On 1st June 1903 the new creamery in Lough Egish opened to receive milk. Following a number of difficult early years Lough Egish recorded a profit to 31 December 1905 of £146 having had a loss of £1 at the end of 1904.



Under the management of James Gannon the Society approved the building of a new creamery at a build cost of £920 with its water supplied form a purpose drilled artesian well providing some 2,600 gallons of water per hour sunk at a cost of £325. The new creamery was officially opened on 20th April 1911.


Lough Egish broke all previous records with more than three quarters of a million gallons of milk churned at the creamery and sales rising to £31,000 an increase of almost £10,000 on the previous year.

Staff of Lough Egish Creamery


Having come through the difficult years of World War 1 and the post war years under the management of John Daly who steered Lough Egish to heights its founders could only have dreamed of, construction of a new creamery commenced in July 1929 and a year later on 7th July 1930 the new creamery was opened.


Lough Egish Society was the pioneer of ‘bulk collection’ on the island of Ireland.


In January of 1990 the Killeshandra Co-Op and the Lough Egish Co-Op came together in a ‘very harmonious merger’ and the name ‘Lakeland Dairies’ was announced by Des Boylan and Pat Flanagan (the Chairmen of the respective Society’s) as the title for the new Co-Operative.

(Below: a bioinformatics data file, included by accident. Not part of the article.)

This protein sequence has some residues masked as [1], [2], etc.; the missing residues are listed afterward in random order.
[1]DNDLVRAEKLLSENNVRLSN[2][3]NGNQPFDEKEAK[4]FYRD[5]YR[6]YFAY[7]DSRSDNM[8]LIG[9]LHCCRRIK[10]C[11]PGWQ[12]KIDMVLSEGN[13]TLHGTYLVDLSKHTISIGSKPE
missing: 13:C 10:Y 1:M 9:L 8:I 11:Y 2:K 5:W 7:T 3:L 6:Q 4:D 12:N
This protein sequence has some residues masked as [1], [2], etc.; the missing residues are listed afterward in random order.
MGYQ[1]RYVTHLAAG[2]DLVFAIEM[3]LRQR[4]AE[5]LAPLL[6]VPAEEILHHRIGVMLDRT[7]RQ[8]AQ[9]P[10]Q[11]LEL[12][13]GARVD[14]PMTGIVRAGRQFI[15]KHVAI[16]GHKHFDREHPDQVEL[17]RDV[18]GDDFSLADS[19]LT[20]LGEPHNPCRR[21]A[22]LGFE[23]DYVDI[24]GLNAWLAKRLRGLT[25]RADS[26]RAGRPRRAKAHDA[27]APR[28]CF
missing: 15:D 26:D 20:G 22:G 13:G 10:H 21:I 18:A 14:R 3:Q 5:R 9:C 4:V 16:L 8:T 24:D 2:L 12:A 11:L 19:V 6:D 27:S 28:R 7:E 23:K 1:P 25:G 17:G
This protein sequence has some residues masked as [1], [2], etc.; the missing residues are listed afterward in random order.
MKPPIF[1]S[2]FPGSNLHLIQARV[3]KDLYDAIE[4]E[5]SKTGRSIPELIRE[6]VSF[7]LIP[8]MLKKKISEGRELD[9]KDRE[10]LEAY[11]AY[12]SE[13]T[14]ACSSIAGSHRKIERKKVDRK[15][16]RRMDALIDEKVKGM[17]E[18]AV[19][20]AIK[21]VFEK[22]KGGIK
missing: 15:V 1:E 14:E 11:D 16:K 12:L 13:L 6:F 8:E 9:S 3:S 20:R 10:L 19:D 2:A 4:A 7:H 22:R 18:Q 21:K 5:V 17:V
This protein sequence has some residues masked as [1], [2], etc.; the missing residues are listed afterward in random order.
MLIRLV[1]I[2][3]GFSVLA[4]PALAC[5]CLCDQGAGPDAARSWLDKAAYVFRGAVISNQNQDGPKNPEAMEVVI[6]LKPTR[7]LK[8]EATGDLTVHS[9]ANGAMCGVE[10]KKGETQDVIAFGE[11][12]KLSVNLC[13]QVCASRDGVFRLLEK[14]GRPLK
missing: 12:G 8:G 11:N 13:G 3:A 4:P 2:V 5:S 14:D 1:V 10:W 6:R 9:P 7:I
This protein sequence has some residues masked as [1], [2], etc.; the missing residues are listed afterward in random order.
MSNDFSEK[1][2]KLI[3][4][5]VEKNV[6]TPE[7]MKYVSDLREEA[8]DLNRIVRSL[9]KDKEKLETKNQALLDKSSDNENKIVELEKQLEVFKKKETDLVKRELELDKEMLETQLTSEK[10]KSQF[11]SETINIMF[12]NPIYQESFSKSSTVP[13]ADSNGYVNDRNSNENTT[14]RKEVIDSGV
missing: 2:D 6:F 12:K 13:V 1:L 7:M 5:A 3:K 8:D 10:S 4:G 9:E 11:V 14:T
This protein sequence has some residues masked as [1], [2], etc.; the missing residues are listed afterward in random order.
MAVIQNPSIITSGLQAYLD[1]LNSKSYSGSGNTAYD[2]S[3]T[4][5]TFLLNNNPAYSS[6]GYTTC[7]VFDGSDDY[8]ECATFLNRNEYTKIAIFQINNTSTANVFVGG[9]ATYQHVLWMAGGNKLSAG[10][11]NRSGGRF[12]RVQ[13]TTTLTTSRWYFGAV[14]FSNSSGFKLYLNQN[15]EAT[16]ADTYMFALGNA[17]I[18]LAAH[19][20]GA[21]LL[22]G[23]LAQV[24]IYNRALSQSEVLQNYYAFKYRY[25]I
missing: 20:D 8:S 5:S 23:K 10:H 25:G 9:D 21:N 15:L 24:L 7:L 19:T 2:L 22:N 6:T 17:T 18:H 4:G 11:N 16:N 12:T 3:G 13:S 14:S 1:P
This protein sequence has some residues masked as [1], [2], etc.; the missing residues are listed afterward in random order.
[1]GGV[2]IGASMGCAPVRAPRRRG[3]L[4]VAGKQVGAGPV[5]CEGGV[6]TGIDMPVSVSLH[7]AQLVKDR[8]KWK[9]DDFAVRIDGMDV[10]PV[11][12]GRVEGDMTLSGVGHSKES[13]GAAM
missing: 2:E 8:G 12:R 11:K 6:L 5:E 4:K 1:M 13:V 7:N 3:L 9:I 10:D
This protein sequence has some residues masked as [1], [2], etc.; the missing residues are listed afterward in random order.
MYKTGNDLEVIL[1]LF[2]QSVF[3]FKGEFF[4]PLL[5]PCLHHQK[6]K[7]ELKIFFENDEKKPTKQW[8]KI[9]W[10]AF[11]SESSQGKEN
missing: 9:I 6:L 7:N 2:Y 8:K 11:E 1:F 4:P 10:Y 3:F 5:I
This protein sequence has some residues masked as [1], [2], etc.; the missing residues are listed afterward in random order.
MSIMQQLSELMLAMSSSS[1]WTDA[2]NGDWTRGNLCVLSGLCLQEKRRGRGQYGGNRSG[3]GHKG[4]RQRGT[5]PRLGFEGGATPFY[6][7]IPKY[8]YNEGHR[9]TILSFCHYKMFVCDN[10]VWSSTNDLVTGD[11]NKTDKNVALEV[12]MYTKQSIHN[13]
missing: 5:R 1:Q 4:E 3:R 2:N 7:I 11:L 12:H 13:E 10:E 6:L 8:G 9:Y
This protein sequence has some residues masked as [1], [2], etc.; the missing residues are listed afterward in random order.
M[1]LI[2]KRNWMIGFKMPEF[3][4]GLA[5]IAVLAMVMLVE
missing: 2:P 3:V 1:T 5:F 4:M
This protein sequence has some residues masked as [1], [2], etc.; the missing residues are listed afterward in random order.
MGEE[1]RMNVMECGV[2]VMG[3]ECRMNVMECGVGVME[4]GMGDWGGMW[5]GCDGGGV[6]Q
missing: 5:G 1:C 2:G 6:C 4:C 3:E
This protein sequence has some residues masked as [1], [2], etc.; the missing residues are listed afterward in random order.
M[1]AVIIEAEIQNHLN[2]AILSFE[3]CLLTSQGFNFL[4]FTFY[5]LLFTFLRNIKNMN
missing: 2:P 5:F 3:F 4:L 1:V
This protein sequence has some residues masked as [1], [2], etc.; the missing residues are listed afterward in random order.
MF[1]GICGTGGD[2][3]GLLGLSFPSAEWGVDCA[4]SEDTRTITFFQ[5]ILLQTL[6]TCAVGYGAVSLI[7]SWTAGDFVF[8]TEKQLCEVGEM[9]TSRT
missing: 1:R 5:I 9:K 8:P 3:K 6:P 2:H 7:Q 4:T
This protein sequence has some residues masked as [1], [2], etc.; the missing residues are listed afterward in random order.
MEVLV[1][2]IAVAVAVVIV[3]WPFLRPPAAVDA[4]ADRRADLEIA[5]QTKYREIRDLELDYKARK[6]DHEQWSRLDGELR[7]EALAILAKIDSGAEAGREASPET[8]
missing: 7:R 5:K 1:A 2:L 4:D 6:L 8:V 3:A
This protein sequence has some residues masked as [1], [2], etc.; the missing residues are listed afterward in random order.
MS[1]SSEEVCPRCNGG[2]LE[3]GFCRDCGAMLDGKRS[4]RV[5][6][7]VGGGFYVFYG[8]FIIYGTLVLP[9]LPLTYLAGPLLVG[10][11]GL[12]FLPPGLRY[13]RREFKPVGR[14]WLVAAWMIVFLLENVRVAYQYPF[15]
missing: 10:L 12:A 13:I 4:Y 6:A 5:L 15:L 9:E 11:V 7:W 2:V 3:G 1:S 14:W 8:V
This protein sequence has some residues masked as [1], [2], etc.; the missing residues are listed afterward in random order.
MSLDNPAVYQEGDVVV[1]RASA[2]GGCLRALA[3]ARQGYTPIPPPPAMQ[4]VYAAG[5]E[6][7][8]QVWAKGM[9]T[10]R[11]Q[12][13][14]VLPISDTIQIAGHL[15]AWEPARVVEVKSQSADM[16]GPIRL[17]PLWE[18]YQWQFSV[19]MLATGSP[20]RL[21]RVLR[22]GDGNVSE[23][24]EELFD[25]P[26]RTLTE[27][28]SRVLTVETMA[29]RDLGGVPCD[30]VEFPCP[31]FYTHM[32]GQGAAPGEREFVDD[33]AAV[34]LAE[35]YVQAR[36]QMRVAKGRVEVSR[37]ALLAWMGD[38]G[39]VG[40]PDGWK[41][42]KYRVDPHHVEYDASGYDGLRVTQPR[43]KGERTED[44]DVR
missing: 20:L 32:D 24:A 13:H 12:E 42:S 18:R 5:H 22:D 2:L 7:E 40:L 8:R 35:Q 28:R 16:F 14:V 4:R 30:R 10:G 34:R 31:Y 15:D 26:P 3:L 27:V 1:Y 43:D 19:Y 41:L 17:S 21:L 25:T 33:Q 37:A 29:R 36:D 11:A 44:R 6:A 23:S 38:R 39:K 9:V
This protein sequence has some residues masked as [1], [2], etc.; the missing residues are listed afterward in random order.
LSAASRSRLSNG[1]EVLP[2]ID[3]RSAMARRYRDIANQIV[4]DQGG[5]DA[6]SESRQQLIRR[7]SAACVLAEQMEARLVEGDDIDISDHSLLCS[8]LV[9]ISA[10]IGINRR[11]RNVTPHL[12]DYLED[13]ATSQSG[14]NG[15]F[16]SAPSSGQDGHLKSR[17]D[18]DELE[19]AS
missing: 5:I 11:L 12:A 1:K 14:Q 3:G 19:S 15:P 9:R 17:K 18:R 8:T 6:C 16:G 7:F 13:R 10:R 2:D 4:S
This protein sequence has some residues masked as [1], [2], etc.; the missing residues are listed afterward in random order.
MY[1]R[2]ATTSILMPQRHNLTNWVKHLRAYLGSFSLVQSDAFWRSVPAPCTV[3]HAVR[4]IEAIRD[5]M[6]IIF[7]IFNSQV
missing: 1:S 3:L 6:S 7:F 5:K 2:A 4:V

Following a period of many changes in ownership the future of Bailieboro was assured when it became part of Lakeland Dairies in 2002.  Since then through a programme of targeted investment the processing facilities at Bailieboro have been expanded and it is today the main production centre for the Society’s Food Ingredients Division.


The LE Pritchitt business was acquired from the Lawes family who have had a history of innovation and association with the dairy industry in this region over many years. Lakeland Dairies immediately set about the integration of the two businesses and shared technologies on the Killeshandra Co. Cavan and Newtownards Co. Down sites.